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Effects of Interface Nonplanarity on the Interface Fracture Energy of the TiN/SiO2System

Published online by Cambridge University Press:  10 February 2011

Michael Lane
Affiliation:
Department of Meterials Science and Engineering, Stanford University
Winnie Ni
Affiliation:
Department of Meterials Science and Engineering, Stanford University
Reiner Dauskardt
Affiliation:
Department of Meterials Science and Engineering, Stanford University
Qing Ma
Affiliation:
Intel Corp., Santa Clara, CA
Harry Fujimoto
Affiliation:
Intel Corp., Santa Clara, CA
Nety Krishna
Affiliation:
Applied Meterials, Santa Clara, CA
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Abstract

Fracture mechanics models indicate that nonplanarity of the interface should have a significant effect on the measured fracture energy [1–5]. Previous work on a typical interconnect structure (Fig 1) has demonstrated that two thin film systems with nominally the same composition, but processed under different conditions exhibited different SiO2/TiN interface fracture energies [6,7]. pon investigation via crosssectional TEM, it was found that the stronger interface was significantly rougher than the weaker interface. These results indicate that small changes in processing conditions can significantly effect both interface morphology and adhesion. Accordingly, in this study, samples differing in the flow rate of Ar to a plasma arc during deposition of a TIN layer were chosen in order to investigate the effects on the interface morphology and the resulting interface fracture energy.

Type
Research Article
Copyright
Copyright © Materials Research Society 1998

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References

[1]Lawn, B.R., Fracture of Brittle Solids, Cambridge University Press, 2 nd ed., 1993.Google Scholar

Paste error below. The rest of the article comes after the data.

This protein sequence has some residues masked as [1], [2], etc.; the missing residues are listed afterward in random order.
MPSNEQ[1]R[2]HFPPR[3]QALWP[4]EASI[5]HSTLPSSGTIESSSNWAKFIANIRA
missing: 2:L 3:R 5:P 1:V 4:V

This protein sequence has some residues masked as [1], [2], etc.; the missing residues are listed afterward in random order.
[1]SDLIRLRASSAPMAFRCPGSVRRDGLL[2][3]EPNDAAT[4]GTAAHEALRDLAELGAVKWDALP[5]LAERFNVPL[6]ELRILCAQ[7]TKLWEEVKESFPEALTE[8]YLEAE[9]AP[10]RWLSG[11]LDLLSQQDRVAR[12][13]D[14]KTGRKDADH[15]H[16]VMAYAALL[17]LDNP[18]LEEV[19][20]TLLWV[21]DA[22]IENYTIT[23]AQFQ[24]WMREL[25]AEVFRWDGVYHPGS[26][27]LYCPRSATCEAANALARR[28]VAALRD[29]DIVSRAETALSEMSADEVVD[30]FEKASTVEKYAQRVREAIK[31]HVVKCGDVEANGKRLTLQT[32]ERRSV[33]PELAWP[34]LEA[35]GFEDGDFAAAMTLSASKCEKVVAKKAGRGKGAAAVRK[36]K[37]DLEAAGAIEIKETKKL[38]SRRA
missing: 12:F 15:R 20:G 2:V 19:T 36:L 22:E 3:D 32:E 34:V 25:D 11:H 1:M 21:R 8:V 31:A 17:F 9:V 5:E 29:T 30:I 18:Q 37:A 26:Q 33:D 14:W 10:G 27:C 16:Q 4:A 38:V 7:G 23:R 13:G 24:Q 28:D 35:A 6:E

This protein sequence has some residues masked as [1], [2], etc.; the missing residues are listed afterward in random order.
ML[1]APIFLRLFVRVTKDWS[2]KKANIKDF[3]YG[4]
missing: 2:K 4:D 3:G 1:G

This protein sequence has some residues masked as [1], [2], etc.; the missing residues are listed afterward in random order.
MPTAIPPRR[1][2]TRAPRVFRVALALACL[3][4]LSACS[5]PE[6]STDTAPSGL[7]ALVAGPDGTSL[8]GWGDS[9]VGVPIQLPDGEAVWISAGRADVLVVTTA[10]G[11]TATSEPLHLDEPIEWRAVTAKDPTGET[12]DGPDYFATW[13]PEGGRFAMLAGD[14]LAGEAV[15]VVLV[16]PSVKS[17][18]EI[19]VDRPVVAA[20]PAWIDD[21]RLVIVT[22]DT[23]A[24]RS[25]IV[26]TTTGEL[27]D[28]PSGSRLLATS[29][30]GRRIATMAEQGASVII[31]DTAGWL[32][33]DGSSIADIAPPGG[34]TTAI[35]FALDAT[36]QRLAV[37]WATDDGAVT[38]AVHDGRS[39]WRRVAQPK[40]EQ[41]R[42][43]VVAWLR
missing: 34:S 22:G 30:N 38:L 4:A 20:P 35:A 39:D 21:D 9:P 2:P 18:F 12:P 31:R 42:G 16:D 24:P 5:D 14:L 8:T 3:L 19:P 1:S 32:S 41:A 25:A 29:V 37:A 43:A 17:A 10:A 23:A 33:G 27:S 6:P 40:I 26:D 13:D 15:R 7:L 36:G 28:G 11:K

[2]Erdogan, F. and Sih, G.C., “On the Crack Extension in Plates under Plane Loading and Transverse Shear. Journal of Basic Engineering, 1963, 85, 519527.Google Scholar
[3]Williams, J.G. and Ewing, P.D., “Fracture under Complex Stress-The Angled Crack Problem.”; International Journal of Fracture Mechanics, 1972, 8, 441446.Google Scholar
[4]Cottrell, B. and Rice, J.R., “Slightly Curved or Kinked Cracks.”; International Journal of Fracture, 1980, 16, 155169.Google Scholar
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[6]Ma, Q., Fujimoto, H., Flinn, P., Jain, V., Adibi-Rizi, F., and Dauskardt, R. H., “Quantitative Measurement of Interface Fracture Energy in Multi-Layer Thin Film Structures,” in Proc. MRS Annual Meeting, San Francisco, CA, 1995.Google Scholar
[7]Dauskardt, R.H., Lane, M., and Ma, Q., “Adhesion and Debonding of Multi-layer Thin Film Structures,” Submitted Engineering Fracture Mechanics August 1997.Google Scholar
[8]Ma, Q., Bumgarner, J., Fujimoto, H., Lane, M. and Dauskardt, R. H., “Adhesion Measurement of Interfaces in Multilayer Interconnect Structures,” in Proc. MRS Annual Meeting, San Francisco, CA, 1997.Google Scholar
[9]Lane, M., Dauskardt, R. H., Ware, R., Ma, Q. and Fujimoto, H., “Progressive Debonding of Multi-Layer Interconnect Structures,” in Proc. MRS Annual Meeting, San Francisco, CA, 1997.Google Scholar

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Effects of Interface Nonplanarity on the Interface Fracture Energy of the TiN/SiO2System
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